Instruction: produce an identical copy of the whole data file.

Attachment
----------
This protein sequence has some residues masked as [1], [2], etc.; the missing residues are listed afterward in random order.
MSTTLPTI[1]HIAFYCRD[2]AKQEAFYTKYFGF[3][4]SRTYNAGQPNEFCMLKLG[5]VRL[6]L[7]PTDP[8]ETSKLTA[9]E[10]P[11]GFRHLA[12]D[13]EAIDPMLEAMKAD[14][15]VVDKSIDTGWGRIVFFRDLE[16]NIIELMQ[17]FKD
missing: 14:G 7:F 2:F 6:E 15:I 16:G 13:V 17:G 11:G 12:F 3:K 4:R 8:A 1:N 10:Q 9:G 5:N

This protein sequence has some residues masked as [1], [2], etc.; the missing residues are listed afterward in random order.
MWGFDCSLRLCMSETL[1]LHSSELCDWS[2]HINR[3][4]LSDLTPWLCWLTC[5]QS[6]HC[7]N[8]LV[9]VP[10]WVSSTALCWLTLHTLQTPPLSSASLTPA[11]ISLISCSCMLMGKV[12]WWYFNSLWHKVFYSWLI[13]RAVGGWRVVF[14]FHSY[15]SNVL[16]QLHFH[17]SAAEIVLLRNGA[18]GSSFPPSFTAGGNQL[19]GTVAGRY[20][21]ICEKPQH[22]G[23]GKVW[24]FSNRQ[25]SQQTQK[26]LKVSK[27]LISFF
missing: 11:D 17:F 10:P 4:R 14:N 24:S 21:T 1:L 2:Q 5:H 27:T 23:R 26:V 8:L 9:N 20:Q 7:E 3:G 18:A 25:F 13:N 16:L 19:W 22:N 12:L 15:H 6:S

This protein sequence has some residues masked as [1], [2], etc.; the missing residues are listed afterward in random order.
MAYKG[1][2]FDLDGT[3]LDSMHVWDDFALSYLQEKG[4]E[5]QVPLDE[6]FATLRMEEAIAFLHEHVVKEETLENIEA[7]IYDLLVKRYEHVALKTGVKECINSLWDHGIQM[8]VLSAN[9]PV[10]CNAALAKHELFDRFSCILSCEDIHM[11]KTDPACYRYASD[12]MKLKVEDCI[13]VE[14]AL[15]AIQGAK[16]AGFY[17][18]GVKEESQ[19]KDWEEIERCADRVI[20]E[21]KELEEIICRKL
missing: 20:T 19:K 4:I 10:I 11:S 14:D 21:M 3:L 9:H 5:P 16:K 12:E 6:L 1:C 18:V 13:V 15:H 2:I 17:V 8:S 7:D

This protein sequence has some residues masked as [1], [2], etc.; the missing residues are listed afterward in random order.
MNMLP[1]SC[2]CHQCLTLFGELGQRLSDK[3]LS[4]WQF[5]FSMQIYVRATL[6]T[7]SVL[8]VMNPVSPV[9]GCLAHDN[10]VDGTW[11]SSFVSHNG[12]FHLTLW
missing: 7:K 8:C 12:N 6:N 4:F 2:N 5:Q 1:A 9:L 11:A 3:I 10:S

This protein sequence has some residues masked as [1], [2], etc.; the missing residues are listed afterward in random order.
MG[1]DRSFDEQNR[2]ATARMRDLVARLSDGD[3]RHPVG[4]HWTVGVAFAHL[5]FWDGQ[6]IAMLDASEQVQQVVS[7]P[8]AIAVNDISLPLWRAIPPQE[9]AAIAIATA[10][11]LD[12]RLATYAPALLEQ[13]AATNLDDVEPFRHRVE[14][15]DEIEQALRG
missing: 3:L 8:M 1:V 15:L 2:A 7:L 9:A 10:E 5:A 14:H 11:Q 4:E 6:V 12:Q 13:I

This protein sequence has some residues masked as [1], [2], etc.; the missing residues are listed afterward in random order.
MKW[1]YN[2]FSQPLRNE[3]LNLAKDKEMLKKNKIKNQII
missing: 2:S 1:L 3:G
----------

This protein sequence has some residues masked as [1], [2], etc.; the missing residues are listed afterward in random order.
MSTTLPTI[1]HIAFYCRD[2]AKQEAFYTKYFGF[3][4]SRTYNAGQPNEFCMLKLG[5]VRL[6]L[7]PTDP[8]ETSKLTA[9]E[10]P[11]GFRHLA[12]D[13]EAIDPMLEAMKAD[14][15]VVDKSIDTGWGRIVFFRDLE[16]NIIELMQ[17]FKD
missing: 14:G 7:F 2:F 6:E 15:I 16:G 13:V 17:G 11:G 12:F 3:K 4:R 8:A 1:N 10:Q 9:G 5:N

This protein sequence has some residues masked as [1], [2], etc.; the missing residues are listed afterward in random order.
MWGFDCSLRLCMSETL[1]LHSSELCDWS[2]HINR[3][4]LSDLTPWLCWLTC[5]QS[6]HC[7]N[8]LV[9]VP[10]WVSSTALCWLTLHTLQTPPLSSASLTPA[11]ISLISCSCMLMGKV[12]WWYFNSLWHKVFYSWLI[13]RAVGGWRVVF[14]FHSY[15]SNVL[16]QLHFH[17]SAAEIVLLRNGA[18]GSSFPPSFTAGGNQL[19]GTVAGRY[20][21]ICEKPQH[22]G[23]GKVW[24]FSNRQ[25]SQQTQK[26]LKVSK[27]LISFF
missing: 11:D 17:F 10:P 4:R 14:N 24:S 21:T 1:L 2:Q 5:H 27:T 23:R 26:V 8:L 9:N 20:Q 7:E 3:G 18:A 25:F 13:N 16:L 19:W 22:N 12:L 15:H 6:S

This protein sequence has some residues masked as [1], [2], etc.; the missing residues are listed afterward in random order.
MAYKG[1][2]FDLDGT[3]LDSMHVWDDFALSYLQEKG[4]E[5]QVPLDE[6]FATLRMEEAIAFLHEHVVKEETLENIEA[7]IYDLLVKRYEHVALKTGVKECINSLWDHGIQM[8]VLSAN[9]PV[10]CNAALAKHELFDRFSCILSCEDIHM[11]KTDPACYRYASD[12]MKLKVEDCI[13]VE[14]AL[15]AIQGAK[16]AGFY[17][18]GVKEESQ[19]KDWEEIERCADRVI[20]E[21]KELEEIICRKL
missing: 20:T 19:K 4:I 10:I 11:S 14:D 21:M 3:L 9:H 5:P 16:K 12:E 6:L 1:C 18:V 13:V 15:H 2:I 17:V 8:S 7:D

This protein sequence has some residues masked as [1], [2], etc.; the missing residues are listed afterward in random order.
MNMLP[1]SC[2]CHQCLTLFGELGQRLSDK[3]LS[4]WQF[5]FSMQIYVRATL[6]T[7]SVL[8]VMNPVSPV[9]GCLAHDN[10]VDGTW[11]SSFVSHNG[12]FHLTLW
missing: 7:K 8:C 12:N 6:N 4:F 2:N 5:Q 1:A 9:L 11:A 3:I 10:S

This protein sequence has some residues masked as [1], [2], etc.; the missing residues are listed afterward in random order.
MG[1]DRSFDEQNR[2]ATARMRDLVARLSDGD[3]RHPVG[4]HWTVGVAFAHL[5]FWDGQ[6]IAMLDASEQVQQVVS[7]P[8]AIAVNDISLPLWRAIPPQE[9]AAIAIATA[10][11]LD[12]RLATYAPALLEQ[13]AATNLDDVEPFRHRVE[14][15]DEIEQALRG
missing: 3:L 8:M 1:V 15:L 2:A 7:L 9:A 10:E 5:A 14:H 11:Q 4:E 6:V 12:Q 13:I

This protein sequence has some residues masked as [1], [2], etc.; the missing residues are listed afterward in random order.
MKW[1]YN[2]FSQPLRNE[3]LNLAKDKEMLKKNKIKNQII
missing: 2:S 1:L 3:G